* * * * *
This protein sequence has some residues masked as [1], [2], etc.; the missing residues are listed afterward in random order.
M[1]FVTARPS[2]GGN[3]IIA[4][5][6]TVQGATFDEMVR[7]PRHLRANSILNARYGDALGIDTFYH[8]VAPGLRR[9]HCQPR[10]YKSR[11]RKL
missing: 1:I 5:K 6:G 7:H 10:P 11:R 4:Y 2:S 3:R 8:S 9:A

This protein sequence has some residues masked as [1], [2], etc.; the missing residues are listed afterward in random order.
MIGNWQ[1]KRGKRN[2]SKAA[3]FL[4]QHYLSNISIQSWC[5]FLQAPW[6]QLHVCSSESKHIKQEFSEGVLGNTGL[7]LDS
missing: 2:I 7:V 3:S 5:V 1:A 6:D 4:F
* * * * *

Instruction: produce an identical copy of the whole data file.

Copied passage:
This protein sequence has some residues masked as [1], [2], etc.; the missing residues are listed afterward in random order.
M[1]FVTARPS[2]GGN[3]IIA[4][5][6]TVQGATFDEMVR[7]PRHLRANSILNARYGDALGIDTFYH[8]VAPGLRR[9]HCQPR[10]YKSR[11]RKL
missing: 1:I 5:K 6:G 7:H 10:P 11:R 4:Y 2:S 3:R 8:S 9:A

This protein sequence has some residues masked as [1], [2], etc.; the missing residues are listed afterward in random order.
MIGNWQ[1]KRGKRN[2]SKAA[3]FL[4]QHYLSNISIQSWC[5]FLQAPW[6]QLHVCSSESKHIKQEFSEGVLGNTGL[7]LDS
missing: 2:I 7:V 3:S 5:V 1:A 6:D 4:F